Learning to walk

17th November 2009

(More Next Steps articles.)

"It takes seven years to learn to walk" ~ Received Tango Wisdom


That "Seven years" statement has always bothered me for a number of reasons. Is it seven years regardless? If I attend tango classes for a year and then social dance once a week, will it still take as long if I were to combine the last 6 years with practicing, a dance partner, private lessons etc?

Is it code like saying "I'm just a beginner" means "I'm seriously good" in some circles? Does it mean it takes seven years to get to the point where you're good enough and experienced enough to realise that in tango walking is enjoyable in itself and be good enough at it to do so socially? Does "seven years" just mean "a long time"?

Plus it only takes about 3 years to get a PhD. In 5 you can become a medical doctor!

The basics

I've finally got a reasonably good description of what's needed for a basic man's tango walk in one style (as I understand it).

The first thing is that it's rather long. It's over seven A4 pages and that's just bullet points, forget actual explanations or pictures. Remember this is for a basic walk in one specific style. You'll then have to learn how to vary the length, speed, dynamics etc. Then how to do that to the music, which will most likely involve learning how to understand tango music and get familiar with a considerable number of pieces.

There are a number of other complications...


There's the basic physical considerations. Your body may not be tango-ready just yet. You may need to do stretching and strengthening. Improve your stamina and your balance. And so on. Especially if you're a woman!

You have to find a teacher who both walks in a way that you want to and can explain it to you in a way that makes sense to you, ideally without you wanting to kill each other.

You have to understand what you're being told. The fundamental problem is that the list I've written is really only useful to someone who's already learnt that specific style. Almost everything in it I had to work out what it actually meant to me. Bear in mind I was not just told this. I got to see it demonstrated with and without a partner. I've dissected videos of it being done and my doing it. I've been physically repositioned inch by inch. I've had it back-led on me. I've followed it. I've practiced it alone and with partners. I've danced it socially. I'm still getting the hang of it!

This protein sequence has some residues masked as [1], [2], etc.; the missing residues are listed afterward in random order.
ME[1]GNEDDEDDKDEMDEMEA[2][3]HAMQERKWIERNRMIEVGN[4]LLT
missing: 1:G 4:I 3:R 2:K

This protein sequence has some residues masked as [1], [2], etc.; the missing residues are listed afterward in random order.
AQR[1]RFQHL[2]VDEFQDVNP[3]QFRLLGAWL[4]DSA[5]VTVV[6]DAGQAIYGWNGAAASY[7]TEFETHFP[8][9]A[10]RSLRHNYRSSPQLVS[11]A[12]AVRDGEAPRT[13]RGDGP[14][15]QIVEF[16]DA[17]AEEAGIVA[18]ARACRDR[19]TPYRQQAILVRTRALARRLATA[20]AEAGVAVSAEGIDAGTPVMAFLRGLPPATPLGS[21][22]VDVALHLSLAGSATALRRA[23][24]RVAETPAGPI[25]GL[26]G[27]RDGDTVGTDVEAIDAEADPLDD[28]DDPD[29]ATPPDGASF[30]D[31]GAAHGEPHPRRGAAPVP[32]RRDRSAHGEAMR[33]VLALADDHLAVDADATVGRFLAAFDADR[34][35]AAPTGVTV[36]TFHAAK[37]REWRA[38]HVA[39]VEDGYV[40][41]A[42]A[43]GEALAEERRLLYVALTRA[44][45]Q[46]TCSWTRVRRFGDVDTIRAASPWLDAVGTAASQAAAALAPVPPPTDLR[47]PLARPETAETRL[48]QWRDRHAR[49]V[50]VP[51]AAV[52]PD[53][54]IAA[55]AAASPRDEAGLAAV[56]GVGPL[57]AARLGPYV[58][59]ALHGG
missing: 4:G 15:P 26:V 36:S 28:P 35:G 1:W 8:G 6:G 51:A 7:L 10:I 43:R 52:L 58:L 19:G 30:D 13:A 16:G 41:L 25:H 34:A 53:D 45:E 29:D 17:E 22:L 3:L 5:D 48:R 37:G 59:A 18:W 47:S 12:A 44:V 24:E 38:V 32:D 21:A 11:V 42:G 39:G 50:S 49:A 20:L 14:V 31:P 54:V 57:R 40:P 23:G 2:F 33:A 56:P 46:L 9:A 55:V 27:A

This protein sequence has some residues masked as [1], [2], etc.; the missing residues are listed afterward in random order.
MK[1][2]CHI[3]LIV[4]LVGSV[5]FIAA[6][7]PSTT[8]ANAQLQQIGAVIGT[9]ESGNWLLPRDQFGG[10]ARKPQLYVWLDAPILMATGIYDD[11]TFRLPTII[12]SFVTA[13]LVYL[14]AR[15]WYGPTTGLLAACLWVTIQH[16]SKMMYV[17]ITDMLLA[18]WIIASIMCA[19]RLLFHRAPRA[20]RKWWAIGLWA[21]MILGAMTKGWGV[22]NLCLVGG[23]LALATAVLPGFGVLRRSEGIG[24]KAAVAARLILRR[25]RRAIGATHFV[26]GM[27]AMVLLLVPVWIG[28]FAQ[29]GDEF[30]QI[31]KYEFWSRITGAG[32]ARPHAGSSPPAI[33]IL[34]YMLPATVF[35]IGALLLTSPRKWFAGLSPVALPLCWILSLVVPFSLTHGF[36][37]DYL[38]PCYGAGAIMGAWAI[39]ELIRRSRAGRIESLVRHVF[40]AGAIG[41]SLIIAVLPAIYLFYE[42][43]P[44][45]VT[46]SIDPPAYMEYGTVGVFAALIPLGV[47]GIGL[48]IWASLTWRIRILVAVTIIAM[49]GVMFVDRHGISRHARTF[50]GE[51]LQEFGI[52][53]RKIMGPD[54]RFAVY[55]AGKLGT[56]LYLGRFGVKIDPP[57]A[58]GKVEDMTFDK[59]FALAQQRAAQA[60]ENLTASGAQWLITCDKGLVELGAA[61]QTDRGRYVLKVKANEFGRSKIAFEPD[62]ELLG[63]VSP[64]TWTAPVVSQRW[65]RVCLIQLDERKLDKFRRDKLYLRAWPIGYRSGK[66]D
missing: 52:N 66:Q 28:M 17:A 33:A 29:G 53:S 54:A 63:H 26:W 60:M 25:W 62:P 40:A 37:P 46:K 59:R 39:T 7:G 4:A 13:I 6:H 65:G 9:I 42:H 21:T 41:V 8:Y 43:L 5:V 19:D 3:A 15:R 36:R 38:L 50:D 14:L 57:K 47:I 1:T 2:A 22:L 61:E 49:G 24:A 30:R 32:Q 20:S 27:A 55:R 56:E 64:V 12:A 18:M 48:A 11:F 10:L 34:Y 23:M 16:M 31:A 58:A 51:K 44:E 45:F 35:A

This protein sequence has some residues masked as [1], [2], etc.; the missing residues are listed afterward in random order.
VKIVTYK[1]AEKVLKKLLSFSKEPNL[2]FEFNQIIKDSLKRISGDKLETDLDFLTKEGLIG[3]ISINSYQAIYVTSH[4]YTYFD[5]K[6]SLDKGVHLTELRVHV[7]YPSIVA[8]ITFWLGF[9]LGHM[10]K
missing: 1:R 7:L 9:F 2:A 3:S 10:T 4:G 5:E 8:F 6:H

The four levels of competence

As David mentions elsewhere we tend to learn by continuing on from things we already know. I think of getting the woman to sit on the edge of a bar stool for example. Thing is your life experience is probably different to your teacher's. So you may have to work out what a lot of this means for you.

You then have to identify what's slightly different and change that. And changing old habits is hard.

Once you understand it, you then have to practice it enough to progress through:

  1. Unconscious Incompetence
  2. Conscious Incompetence
  3. Conscious Competence
  4. Unconscious Competence

(as described here)

And a lot of these things take time to do that is measured at least in months.

More complications...

To further complicate matters, the walk only works properly if you have all the elements present at once. The more that are missing or wrong, the progressively harder it is to do. Which makes it harder to learn and practice and indeed most likely adds faults which you will then have to later correct.

Human nature (and the marketing approach taken by many tango teachers) mean that you'll most likely get distracted from walking by boleos, planeos, and things ending in "ada" along the way. You'll probably try different teachers who have different methods, get hopelessly confused and have to go back to square one again.

You'd do a PhD 9-5, five days a week, probably with work in the evenings and the weekend too. You won't come remotely close to doing that in tango.

Once you've managed all this there's still the matter of making the walk your own. Like Comme Il Faut, once you've finally it takes time to break them in and get them to fit you (or so I assume).

So is it worth it?

In this respect I'm fortunate. I already have seven years experience in moving arts and I know how wonderful an experience it can be. To be honest it's pretty much what keeps me going.

As I've said elsewhere you have to decide what you value in tango. But if walking is important to you, hopefully you now have a clearer idea of what to expect.

 - Christopher O'Shea, 17th November 2009

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